Monday, 18 Dec 2017
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Vietnam’s government approved divestment plan at Sabeco

Updated at Wednesday, 15 Nov 2017, 18:30
The Hanoitimes - ​The Ministry of Industry & Trade (MoIT) announced the plan to divest the government fund from Sabeco, formally known as Saigon Beer Alcohol Beverage JSC.
The Vietnamese government, which owns 89 percent in Sabeco, aims to complete a stake sale in the country’s biggest brewer Sabeco in December, the trade ministry said, in the clearest signal yet that the long-awaited state divestment might happen this year after repeated delays.
 
Sabeco, one of the two biggest local brewers in Viet Nam.
Sabeco, one of the two biggest local brewers in Viet Nam.
Sabeco, the country’s second-biggest listed firm by market value, is a key plank of the government’s broader privatization effort, which includes dairy firm Vinamilk, Vietnam Airlines and rival brewer Habeco (known as Hanoi Alcohol Beer Beverage JSC). While the trade ministry did not give details on how much stake in Sabeco would be sold, it said the sale was expected to be worth trillions of dong and would be conducted as a public auction, similar to the Vinamilk stake sale process. As such, the auction is implemented in principle of transparency, clarity and ensure the maximum benefit of the state. The starting price, the size of the sale and how much foreigners are allowed to buy will be announced later, it added.

Vietnam has one of the world’s most attractive beer markets and the biggest in Southeast Asia, thanks to a young population that consumed nearly 4 billion litres in 2016. To tap into this, many foreign brewers from Kirin to Heineken have been looking to invest in Sabeco, the maker of the Bia Saigon and 333 brews, since it was earmarked for privatization.

The government wants to fully divest from Sabeco and smaller brewer Habeco and has been striving to trim stakes in other state-owned enterprises, many of which have low profitability, but the progress has been slow given the small sizes offered, sizeable state control and concerns about vested interests. A spike in Sabeco’s share price due to high demand and a small float has also complicated matters, making it difficult for industry buyers or other investors to step in.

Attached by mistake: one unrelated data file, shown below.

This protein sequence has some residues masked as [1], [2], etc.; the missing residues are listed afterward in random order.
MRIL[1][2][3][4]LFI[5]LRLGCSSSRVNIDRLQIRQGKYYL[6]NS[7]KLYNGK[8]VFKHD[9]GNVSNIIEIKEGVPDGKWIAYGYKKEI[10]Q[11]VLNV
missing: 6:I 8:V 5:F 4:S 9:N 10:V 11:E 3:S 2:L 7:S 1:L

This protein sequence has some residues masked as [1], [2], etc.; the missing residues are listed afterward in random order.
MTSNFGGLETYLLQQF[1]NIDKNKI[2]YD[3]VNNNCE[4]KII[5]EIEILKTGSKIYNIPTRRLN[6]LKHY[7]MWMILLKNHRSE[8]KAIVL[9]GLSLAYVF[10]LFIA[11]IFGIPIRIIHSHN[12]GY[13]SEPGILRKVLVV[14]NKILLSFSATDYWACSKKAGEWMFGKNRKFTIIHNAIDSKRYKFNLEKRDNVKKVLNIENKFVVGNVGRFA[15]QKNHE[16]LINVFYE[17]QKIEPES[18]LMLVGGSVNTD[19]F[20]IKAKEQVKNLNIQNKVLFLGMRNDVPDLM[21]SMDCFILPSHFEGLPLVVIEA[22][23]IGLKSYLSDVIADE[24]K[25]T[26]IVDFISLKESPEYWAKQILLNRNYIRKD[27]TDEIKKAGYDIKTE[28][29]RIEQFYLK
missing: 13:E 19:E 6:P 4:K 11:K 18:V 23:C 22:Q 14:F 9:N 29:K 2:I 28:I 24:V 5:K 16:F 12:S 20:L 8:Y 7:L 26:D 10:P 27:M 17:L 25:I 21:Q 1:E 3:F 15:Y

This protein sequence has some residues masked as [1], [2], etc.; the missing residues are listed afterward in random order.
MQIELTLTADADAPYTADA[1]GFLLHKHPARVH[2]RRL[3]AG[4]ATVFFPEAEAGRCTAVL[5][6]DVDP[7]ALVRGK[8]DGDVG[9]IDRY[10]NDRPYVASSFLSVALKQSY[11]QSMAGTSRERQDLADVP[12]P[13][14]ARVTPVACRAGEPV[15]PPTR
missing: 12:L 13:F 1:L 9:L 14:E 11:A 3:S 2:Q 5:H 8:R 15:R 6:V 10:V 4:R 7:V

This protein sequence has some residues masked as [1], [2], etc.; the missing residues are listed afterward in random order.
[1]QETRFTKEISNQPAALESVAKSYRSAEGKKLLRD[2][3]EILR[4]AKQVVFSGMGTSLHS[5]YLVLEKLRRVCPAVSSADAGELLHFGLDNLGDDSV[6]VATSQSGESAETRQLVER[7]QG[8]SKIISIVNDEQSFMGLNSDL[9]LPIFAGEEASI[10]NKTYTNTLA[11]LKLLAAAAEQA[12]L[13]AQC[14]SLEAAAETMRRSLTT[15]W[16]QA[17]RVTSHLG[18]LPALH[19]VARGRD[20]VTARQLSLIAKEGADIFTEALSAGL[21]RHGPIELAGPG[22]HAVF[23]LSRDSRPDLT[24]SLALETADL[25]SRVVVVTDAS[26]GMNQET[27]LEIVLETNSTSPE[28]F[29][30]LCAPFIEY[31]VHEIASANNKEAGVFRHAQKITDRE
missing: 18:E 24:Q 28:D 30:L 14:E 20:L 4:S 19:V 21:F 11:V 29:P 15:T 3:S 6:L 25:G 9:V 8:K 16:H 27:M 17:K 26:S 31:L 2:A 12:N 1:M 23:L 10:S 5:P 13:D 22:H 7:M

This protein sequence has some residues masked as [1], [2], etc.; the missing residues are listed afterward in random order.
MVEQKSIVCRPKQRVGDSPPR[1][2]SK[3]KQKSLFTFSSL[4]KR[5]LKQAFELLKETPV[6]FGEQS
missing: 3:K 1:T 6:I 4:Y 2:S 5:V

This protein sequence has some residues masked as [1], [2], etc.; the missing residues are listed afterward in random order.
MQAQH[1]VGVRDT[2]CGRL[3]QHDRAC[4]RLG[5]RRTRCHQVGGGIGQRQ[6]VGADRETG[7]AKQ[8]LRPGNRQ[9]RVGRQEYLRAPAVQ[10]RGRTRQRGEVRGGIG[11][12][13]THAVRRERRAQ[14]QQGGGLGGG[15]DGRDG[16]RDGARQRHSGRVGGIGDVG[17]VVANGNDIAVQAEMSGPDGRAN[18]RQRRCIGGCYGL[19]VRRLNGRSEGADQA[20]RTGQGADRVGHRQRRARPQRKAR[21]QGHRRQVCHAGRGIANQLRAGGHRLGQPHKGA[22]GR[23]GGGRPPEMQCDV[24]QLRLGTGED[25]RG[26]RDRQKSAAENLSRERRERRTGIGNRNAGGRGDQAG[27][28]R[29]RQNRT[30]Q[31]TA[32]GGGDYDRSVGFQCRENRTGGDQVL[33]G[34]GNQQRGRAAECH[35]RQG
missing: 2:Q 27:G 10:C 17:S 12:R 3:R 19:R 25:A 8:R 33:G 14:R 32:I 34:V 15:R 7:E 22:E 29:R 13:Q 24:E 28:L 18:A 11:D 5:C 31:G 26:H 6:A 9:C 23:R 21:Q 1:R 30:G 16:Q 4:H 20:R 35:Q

The stock closed at 274,200 dong on Tuesday, nearly 150 percent above its December listing price of 110,000 dong. Sabeco expects its third-quarter net profit to drop 9.5 percent from a year ago. Its profits over January-September rose an estimated 1.64 percent to 3.7 trillion dong ($163 million). 

Previously, in order to speed up the divestment process in the remaining months of 2017, representative of the Ministry of Finance said, the Ministry will recommend the MoIT responsible for divestment of the state fund in two brewers, Saigon Alcohol Beer Beverage JSC (SABECO) and Hanoi Alcohol Beer Beverage JSC (HABECO) to be completed and transferred the state fund to the Support Fund for Enterprise Reorganization and Development before December 1, 2017. In case MoIT cannot announce the prospectus for divestments in the two companies by that deadline, the ministry should seek the Prime Minister’s instruction on handing over the State capital ownership to SCIC. 

The divestment of Sabeco and Habeco, the two biggest local brewers in Viet Nam, has attracted significant attention in the market. MoIT holds 89.59 per cent of Sabeco’s charter capital and is expected to sell 53.59 per cent. In Habeco, the ministry plans to offload its entire holding of 81.79 per cent. Sabeco is the leading beer producer in terms of market share, holding 40 per cent of local beer consumption. Heineken came second, with a 25 per cent market share, followed by Habeco, with 18 per cent.
Nguyen Tung
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